Most of 5 freed Taliban prisoners have less than hard-core pasts

Babba

Former Staff
Jul 2007
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So. Md.
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More information that shows how too many people have jumped to conclusions in relation to this incident and don't really know what they're talking about.

Khairkhwa, who was arrested by Pakistani forces in 2002 and transferred to the U.S. military prison at Guantanamo Bay, Cuba, was among the five Taliban detainees released by the Obama administration last week in exchange for captive U.S. Army Sgt. Bowe Bergdahl. Obama critics have said the swap could endanger American lives, with Sen. John McCain (R-Ariz.) calling the five Taliban members "the hardest and toughest of all."
A closer look at the former prisoners, however, indicates that not all were hard-core militants. Three held political positions in the Taliban government that ruled Afghanistan from 1996 to 2001 and were considered relative moderates. A fourth was a mid-level police official, experts say.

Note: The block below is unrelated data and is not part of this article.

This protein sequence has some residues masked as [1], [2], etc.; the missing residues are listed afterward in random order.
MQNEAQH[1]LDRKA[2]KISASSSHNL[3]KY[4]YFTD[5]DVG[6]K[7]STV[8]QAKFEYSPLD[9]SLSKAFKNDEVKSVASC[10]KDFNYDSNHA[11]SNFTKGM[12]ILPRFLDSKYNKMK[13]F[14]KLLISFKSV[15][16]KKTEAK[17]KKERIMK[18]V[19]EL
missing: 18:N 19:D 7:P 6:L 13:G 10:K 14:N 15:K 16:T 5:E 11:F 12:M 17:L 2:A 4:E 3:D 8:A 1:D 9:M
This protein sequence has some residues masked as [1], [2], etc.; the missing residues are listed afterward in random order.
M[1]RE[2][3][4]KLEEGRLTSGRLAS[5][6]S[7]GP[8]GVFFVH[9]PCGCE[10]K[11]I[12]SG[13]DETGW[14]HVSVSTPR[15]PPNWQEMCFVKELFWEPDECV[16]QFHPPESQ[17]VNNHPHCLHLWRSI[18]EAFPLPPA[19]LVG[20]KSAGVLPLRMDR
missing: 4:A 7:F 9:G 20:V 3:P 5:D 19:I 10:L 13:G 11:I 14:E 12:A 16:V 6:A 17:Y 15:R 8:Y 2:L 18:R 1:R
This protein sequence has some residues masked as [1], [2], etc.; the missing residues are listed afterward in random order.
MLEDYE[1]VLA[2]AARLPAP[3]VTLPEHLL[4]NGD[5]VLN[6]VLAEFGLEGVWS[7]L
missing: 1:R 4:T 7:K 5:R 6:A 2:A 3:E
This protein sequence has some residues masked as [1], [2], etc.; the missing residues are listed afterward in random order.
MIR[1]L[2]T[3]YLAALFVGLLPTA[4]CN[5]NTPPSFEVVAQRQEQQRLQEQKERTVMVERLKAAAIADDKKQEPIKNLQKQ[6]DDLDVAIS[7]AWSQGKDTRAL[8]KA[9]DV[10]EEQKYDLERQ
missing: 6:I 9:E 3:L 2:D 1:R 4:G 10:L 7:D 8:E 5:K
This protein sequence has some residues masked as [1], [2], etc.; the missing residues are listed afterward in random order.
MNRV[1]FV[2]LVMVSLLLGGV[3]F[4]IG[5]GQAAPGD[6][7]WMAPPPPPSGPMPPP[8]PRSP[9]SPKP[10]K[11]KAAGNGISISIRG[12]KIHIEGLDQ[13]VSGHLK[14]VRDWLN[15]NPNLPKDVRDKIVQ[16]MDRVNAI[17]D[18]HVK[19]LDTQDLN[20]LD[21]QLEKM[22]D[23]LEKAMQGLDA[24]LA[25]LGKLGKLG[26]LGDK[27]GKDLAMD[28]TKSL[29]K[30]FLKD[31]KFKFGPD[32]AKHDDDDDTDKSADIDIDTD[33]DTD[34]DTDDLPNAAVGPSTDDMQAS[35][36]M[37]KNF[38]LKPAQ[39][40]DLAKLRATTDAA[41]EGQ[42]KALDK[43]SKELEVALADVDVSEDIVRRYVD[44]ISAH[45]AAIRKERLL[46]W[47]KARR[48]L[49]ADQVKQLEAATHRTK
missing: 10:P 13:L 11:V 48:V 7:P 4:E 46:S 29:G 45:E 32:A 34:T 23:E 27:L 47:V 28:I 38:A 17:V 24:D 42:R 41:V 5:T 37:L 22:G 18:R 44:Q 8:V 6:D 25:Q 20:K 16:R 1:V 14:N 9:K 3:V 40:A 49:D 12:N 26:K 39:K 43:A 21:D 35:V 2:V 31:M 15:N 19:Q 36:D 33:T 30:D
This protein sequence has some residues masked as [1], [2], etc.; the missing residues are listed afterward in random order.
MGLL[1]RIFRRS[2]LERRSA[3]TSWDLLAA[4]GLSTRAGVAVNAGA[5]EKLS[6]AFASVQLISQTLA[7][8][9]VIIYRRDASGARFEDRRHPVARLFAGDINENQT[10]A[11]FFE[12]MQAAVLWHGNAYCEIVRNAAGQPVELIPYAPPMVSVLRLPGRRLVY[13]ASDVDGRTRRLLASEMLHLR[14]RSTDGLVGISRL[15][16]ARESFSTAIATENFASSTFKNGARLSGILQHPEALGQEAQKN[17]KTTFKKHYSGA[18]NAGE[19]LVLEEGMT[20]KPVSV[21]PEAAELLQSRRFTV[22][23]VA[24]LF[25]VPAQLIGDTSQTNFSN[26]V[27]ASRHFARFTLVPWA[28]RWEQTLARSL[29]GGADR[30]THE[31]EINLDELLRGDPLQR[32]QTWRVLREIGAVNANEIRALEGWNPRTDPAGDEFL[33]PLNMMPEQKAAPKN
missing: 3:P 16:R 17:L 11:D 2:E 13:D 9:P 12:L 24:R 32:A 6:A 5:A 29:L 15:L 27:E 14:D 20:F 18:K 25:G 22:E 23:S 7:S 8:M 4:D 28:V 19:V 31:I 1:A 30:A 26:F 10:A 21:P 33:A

The fifth, however, has a darker past. Mohammed Fazl was chief of staff of the Taliban army and is accused of commanding forces that massacred hundreds of civilians in the final years of Taliban rule before the 2001 U.S.-led invasion. He was arrested in November 2001 after surrendering to U.S.-allied warlords in northern Afghanistan.

"Fazl is the only one of the five to face accusations of explicit war crimes and they are, indeed, extremely serious," Kate Clark of the Afghanistan Analysts Network, a Kabul-based research group, wrote in a commentary published Wednesday.

The backgrounds of the prisoners, who are confined to the Persian Gulf nation of Qatar for one year under the terms of the exchange, indicate that they would have little utility on the battlefield after more than a decade in prison. They range in age from 43 to 47. In their absences, the Taliban movement they served has evolved into a complex and extremely violent insurgency that routinely kills civilians and has been decimated — although far from defeated — by years of U.S. counter-terrorism operations.
Most of 5 freed Taliban prisoners have less than hard-core pasts*-*Los Angeles Times



 
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